Plan Is Model For Ethics Reform Statewide
Santa Monica, CA — A measure to strengthen a grassroots Pasadena initiative that bans kickbacks in city contracting cleared its final hurdle last night when the Pasadena city council voted to place it on the November 2006 ballot.
The proposal would amend a conflict of interest law approved by 60% of Pasadena voters in 2001 that bars politicians from taking campaign cash, gifts or jobs from companies they award city business or grant other public benefits.
“The measure headed to the ballot will strengthen Pasadena’s anti-kickback laws and serve as a model reform for every California city looking to eliminate corruption in local government,” said Carmen Balber, a consumer advocate with the Foundation for Taxpayer and Consumer Rights (FTCR), sponsors of the 2001 initiative.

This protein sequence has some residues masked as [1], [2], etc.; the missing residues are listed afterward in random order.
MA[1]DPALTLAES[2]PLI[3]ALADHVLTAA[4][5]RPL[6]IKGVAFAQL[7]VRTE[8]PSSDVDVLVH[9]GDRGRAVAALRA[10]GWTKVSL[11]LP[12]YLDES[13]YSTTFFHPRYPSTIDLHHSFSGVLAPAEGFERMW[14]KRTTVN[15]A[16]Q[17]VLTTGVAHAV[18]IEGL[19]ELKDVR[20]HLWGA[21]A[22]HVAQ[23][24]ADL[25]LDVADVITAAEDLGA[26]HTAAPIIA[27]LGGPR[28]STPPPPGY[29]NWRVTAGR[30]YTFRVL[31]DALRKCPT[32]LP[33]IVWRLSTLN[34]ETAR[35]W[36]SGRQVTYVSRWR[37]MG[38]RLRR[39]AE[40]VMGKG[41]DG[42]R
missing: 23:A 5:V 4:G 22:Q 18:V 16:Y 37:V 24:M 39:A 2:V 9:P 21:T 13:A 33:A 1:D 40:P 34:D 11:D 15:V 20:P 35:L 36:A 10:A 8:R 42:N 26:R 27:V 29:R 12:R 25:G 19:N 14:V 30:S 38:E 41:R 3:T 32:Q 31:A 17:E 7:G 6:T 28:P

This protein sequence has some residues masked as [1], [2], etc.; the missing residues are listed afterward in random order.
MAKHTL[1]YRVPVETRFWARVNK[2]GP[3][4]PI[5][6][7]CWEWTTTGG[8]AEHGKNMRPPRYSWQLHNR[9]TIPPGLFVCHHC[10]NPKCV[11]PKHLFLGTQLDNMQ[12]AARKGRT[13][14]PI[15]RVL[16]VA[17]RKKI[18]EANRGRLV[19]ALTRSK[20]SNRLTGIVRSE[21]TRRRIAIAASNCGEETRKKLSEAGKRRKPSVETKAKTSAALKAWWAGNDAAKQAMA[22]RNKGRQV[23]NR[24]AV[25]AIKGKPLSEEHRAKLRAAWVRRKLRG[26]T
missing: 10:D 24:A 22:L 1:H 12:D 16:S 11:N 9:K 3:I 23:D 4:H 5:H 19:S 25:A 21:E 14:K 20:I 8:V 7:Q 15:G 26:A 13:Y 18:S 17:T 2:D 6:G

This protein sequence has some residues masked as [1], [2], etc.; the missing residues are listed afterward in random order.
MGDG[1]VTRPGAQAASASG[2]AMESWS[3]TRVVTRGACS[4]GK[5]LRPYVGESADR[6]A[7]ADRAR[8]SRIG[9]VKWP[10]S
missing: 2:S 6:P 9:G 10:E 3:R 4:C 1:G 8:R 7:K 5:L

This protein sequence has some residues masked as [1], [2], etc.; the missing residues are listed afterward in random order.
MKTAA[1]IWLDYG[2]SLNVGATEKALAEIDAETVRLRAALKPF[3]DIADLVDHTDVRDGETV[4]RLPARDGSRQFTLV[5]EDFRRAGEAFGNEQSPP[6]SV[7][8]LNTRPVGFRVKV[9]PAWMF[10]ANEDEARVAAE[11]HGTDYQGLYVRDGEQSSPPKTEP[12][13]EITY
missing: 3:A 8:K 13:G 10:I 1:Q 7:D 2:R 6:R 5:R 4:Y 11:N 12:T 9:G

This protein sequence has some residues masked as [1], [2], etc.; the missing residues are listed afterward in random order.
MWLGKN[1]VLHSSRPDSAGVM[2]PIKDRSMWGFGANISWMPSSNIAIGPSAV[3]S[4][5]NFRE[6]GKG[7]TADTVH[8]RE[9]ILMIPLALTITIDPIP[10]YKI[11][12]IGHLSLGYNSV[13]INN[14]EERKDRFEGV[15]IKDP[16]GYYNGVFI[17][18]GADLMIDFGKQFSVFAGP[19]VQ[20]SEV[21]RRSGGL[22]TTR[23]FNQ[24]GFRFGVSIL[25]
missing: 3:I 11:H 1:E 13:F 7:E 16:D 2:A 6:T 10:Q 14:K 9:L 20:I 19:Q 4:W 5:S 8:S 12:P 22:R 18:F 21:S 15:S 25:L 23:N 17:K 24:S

The same anti-corruption law was approved by voters in the city of Santa Monica, where the Santa Monica council will consider amendments to the measure tonight. Unlike the actions taken by the city of Pasadena to strengthen voter confidence in government, the Santa Monica plan would eliminate its anti-kickback protections. FTCR opposes the Santa Monica plan and has recommended the city use Pasadena’s action as a basis for any change. Click here to read FTCR’s letter to the Santa Monica city council.
The recommendations approved in Pasadena — made by a citizen task force chaired by former California attorney general John Van de Kamp — include an expansion of the initiative’s ban on kickbacks from public beneficiaries to create a blackout period for campaign contributions during the application process for city contracts, the placement of public benefit disclosures online, and restricting the law’s application to elections and actions within the city.
Placement of the measure on the ballot to strengthen Pasadena’s anti-corruption law marks the end of a five-year effort by that city’s council to overturn the grassroots reform.
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